The problem here is communication. It’s quite difficult to get messages to people, make or receive phone calls, or pass “kites” from a jail cell. Everything takes a lot of patience and time. For months, while this deal was trying to get made,“Fox” was trying to get the message across that this guy had a green light on him and was bad news. All the while the feds are listening. After all they have their informant orchestrating the deal. The informants freedom relied on this deal going through. The informant was allegedly given a large sum of money from the drug cartel in “good faith.” The whole case was fabricated to prosecute Landa for creating a deal that in fact was entirely orchestrated by the informant.

Mr. Spiga made this clear to the jury. The jury didn’t believe one word the informant had to say. Why would they? The informant was a known criminal with his own corrupt agenda.

No warm fuzzy’s are given at the old Federal Court Building Photo by Raquel Vasquez

Throughout the entire case Mr. Spiga had been under surveillance, his phones had been tapped, and his background busted wide open by the Federal Government trying to find anything that they could to get him removed from this case.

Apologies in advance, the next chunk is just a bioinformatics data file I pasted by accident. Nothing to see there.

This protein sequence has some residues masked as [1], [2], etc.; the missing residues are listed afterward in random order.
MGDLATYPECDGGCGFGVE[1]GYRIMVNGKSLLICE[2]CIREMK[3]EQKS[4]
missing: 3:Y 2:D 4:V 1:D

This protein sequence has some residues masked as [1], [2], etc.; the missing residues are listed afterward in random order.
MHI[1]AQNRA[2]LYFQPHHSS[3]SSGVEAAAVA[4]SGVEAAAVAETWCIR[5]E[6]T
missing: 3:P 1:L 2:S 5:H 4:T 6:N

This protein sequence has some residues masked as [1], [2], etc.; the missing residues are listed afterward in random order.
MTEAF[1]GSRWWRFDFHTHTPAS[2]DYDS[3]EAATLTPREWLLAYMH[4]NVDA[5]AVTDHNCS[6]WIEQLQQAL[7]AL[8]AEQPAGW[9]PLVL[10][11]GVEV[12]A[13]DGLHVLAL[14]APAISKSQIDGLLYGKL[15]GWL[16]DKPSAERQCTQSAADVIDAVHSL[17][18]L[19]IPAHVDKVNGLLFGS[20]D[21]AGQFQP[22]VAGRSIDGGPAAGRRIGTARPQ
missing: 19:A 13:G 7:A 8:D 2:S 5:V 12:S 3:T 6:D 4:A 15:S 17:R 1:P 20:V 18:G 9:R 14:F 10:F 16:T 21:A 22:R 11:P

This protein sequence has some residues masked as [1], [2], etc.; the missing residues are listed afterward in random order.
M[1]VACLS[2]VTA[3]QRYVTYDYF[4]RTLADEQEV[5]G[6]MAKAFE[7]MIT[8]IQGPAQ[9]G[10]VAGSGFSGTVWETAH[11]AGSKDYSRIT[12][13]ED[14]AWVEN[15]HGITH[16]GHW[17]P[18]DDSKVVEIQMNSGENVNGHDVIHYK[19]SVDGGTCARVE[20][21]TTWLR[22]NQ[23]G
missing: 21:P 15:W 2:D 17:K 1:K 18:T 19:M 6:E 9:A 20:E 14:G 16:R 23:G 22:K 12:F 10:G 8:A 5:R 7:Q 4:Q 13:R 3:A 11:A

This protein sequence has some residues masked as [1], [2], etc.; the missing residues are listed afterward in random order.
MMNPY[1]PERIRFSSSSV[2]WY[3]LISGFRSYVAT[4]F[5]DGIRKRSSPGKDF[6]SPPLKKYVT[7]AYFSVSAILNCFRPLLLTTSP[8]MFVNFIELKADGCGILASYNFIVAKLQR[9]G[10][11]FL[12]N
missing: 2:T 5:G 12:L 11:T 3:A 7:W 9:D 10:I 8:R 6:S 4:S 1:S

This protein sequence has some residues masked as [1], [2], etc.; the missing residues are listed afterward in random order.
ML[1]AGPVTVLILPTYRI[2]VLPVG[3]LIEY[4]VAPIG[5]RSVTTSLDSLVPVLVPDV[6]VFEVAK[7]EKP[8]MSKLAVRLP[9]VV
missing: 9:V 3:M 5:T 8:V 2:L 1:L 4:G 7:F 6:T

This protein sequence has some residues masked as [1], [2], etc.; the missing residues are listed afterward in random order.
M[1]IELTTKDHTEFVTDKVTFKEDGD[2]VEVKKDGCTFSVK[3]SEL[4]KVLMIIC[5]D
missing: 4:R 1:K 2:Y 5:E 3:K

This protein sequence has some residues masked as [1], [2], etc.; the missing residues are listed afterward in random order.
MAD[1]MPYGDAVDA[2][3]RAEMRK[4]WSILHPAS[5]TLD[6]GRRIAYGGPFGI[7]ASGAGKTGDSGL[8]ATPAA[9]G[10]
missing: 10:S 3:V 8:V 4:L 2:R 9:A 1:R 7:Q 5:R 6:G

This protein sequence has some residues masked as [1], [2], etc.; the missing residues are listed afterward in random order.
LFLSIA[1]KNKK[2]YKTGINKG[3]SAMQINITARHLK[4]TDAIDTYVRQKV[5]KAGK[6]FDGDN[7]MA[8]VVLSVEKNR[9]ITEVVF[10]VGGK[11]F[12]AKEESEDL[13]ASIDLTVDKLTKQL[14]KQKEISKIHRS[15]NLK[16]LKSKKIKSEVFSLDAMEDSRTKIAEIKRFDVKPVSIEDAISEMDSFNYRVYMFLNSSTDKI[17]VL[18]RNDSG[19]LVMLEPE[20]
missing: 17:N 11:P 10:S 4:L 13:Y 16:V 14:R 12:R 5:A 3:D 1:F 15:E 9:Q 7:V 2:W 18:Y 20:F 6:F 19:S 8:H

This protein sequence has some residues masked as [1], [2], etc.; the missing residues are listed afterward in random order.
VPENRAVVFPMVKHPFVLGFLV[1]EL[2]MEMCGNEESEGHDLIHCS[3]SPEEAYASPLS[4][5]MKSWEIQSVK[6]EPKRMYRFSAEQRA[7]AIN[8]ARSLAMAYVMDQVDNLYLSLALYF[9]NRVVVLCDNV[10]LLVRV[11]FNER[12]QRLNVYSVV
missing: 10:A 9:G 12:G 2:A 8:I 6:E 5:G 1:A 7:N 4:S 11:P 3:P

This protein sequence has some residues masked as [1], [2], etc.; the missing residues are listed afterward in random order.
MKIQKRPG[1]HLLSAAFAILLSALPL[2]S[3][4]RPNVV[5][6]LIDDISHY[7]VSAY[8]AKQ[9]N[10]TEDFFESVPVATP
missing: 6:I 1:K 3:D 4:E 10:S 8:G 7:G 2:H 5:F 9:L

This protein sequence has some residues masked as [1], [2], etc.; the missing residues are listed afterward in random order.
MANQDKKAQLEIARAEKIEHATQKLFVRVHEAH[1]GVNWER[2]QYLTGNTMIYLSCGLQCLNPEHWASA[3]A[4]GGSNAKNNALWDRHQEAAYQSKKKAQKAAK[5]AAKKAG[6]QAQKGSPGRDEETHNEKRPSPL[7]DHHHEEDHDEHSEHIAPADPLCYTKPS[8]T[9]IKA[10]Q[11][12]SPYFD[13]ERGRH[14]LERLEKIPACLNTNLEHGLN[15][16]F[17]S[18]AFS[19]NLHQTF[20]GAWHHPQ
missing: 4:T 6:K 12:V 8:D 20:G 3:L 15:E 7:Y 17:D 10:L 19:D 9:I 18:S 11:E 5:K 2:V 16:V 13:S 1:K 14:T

The average consensus is that defense attorneys are defending the client that sits in their chair. Consider that they also protect our constitutional rights. When I asked Mr. Spiga what do you tell the person that asks “how do you feel about defending a notorious prison gang member?” Spiga’s answer, “Is a doctor ever told no you cannot help that person because he is too bad of a person? Is the priest ever told no you cannot bless that man because he has been too horrible? Is the kitchen ever told no you cannot feed that man because he has done too many wrongs? Only the attorney is told no no no you can’t help that man!”

As of this moment no one knows what happened to the informant, he has disappeared.